Welcome to the first journal issue for 2020. What a year it has already been.
Our thoughts are with those in communities most affected by the coronavirus at this time. We have listed a number of projects on our website at www.dulwichcentre.com.au/pandemic We would welcome hearing from you about these.
The first few months of 2020 saw the coronavirus wreak havoc in Wuhan in China. This issue includes four pieces with a China connection. Chinese narrative therapists, Sophie Shuang Cao, Ming Li and Sun Chao offer stories of practice and explore resonances between narrative practice, Buddhism, Taoism and Chinese medicine. We have also included a presentation from Chris Dolman that he delivered via weChat to Chinese volunteers responding to the coronavirus crisis.
The first section of the journal includes four sparkling narrative practice innovations from Japan, Australia and Rwanda. These range from narrative approaches in a domestic violence hotline; to bringing together child-centred play therapy and narrative approaches; to work with queer young people and their loved ones; and the use of games and activities to foster rich story development with children in Rwanda.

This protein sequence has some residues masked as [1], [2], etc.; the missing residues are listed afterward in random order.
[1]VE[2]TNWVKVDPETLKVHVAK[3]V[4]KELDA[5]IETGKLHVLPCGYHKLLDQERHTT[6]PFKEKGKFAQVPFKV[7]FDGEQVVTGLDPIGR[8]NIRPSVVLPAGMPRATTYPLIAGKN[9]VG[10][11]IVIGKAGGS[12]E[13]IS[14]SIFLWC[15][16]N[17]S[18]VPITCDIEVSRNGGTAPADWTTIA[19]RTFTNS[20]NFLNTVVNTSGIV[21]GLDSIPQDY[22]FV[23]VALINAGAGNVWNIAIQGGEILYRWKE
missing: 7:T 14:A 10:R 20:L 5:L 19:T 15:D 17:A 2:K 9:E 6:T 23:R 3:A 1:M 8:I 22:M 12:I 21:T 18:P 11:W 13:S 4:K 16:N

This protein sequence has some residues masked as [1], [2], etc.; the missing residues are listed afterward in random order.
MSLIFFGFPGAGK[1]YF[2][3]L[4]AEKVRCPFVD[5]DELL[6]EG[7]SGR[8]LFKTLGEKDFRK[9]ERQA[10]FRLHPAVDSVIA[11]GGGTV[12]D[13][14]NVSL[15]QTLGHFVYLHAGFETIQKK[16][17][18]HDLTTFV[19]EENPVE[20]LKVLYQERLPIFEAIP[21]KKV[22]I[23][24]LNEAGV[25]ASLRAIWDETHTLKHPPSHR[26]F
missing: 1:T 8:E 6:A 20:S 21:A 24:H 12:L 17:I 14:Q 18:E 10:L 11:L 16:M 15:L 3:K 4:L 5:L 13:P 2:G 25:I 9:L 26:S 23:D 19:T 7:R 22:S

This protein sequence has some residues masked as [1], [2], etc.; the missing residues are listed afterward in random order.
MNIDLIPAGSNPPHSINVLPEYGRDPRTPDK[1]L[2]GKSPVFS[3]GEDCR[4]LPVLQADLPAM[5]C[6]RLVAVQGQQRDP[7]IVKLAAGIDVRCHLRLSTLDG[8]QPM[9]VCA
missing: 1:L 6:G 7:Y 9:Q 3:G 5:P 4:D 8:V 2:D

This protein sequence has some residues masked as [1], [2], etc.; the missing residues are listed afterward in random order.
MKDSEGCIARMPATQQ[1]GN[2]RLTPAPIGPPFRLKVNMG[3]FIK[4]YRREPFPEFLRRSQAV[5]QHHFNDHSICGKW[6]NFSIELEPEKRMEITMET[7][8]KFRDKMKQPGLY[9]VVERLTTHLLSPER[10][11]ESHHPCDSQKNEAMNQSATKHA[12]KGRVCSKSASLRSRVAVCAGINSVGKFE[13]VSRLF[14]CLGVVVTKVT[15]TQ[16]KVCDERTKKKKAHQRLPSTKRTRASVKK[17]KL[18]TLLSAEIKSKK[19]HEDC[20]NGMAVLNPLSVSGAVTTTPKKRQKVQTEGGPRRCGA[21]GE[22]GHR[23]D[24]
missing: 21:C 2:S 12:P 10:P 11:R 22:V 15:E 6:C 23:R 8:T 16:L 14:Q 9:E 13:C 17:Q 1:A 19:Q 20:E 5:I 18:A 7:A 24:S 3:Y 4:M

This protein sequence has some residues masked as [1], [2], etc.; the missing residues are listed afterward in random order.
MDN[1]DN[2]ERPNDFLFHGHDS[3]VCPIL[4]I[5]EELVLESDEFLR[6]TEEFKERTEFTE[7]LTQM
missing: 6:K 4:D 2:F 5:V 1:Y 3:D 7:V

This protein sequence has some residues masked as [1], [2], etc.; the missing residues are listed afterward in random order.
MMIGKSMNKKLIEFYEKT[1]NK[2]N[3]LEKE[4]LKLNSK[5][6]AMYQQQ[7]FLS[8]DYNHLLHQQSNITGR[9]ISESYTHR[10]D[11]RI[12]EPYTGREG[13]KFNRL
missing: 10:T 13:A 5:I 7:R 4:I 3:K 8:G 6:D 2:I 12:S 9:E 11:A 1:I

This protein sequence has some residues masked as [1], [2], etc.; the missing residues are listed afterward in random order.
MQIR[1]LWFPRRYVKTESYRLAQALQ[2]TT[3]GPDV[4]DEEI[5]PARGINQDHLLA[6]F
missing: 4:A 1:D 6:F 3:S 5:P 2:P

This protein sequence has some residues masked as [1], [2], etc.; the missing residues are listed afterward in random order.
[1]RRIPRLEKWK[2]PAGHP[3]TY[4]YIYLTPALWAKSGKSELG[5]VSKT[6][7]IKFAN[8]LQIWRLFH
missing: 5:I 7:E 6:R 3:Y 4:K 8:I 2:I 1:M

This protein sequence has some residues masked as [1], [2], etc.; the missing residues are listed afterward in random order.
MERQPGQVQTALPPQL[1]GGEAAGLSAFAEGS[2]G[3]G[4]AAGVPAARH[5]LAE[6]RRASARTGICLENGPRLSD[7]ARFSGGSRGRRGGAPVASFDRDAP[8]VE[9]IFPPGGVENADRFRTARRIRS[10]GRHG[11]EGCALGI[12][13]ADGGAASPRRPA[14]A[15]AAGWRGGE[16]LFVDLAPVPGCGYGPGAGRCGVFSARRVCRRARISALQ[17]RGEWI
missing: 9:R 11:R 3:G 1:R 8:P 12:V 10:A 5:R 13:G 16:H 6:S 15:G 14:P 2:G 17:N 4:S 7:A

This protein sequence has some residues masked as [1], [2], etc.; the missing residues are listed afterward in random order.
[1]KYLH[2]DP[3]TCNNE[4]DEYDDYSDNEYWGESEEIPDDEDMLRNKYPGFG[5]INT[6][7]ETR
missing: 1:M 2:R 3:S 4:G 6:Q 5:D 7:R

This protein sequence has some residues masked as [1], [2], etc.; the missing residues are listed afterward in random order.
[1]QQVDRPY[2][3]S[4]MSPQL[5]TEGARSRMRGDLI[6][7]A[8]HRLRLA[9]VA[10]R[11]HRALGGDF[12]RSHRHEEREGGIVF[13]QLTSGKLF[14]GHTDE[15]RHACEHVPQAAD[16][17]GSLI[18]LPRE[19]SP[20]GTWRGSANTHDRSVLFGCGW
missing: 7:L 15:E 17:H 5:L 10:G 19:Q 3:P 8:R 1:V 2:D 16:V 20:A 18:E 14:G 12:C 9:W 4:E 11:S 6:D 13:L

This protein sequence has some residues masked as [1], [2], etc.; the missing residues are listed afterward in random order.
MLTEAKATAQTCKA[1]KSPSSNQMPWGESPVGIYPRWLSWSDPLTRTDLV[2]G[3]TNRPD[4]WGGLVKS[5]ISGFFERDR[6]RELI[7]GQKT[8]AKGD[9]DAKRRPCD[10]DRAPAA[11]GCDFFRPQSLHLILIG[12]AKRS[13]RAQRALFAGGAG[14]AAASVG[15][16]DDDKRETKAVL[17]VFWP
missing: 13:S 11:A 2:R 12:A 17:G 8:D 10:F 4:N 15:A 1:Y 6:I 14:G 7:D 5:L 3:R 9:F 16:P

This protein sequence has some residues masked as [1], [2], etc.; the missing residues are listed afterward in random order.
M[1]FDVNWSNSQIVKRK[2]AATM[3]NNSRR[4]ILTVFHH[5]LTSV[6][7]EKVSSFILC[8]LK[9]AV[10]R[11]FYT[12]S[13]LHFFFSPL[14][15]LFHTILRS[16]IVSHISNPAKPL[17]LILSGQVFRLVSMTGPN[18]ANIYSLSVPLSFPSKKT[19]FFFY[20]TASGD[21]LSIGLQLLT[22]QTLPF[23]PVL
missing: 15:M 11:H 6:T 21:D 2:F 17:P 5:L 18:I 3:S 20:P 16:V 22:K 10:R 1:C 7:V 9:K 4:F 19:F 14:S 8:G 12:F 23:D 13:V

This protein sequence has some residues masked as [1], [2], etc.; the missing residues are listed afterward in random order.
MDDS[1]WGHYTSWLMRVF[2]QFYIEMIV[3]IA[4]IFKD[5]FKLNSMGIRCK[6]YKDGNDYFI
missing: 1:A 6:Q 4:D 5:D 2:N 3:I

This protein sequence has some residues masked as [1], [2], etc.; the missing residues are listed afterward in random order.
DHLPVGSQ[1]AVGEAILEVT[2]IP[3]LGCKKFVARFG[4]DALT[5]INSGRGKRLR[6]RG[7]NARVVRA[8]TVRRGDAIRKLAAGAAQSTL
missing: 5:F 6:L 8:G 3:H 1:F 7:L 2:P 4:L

I hope the ideas and stories within this issue offer you new possibilities in your work.
I also wish you, your loved ones and communities, the very best during these times of pandemic.
Cheryl White on behalf of Dulwich Centre
Narrative practice innovations
2-10 Narrative approaches in a domestic violence hotline
11-23 Queer Invitations: Fostering connection between queer young people and their loved ones
24-33 Child-centred play therapy and narrative therapy: Consilience and synthesis
34-45 Games, activities and narrative practice: Enabling sparks to emerge in conversations with children and young people who have experienced hard times
Narrative practice in China
46-60 Story variations: Resisting the cultural gaze
Sophie Shuang Cao
61-66 Narrative therapy, Buddhism, Taoism and Chinese medicine
An interview with Ming Li
67-75 Walking in Sunshine: Collecting insider knowledge about detaching from depression
A presentation to Chinese colleagues at the time of coronavirus
76-85 Some useful narrative therapy practices for responding to people seeking psychological assistance
We would like to acknowledge the Kaurna people who are the Traditional Custodians of the Land on which Dulwich Centre stands. We would also like to pay respect to the Elders of the Kaurna Nation, both past and present, and extend that respect to other Aboriginal Australians and Torres Strait Islanders.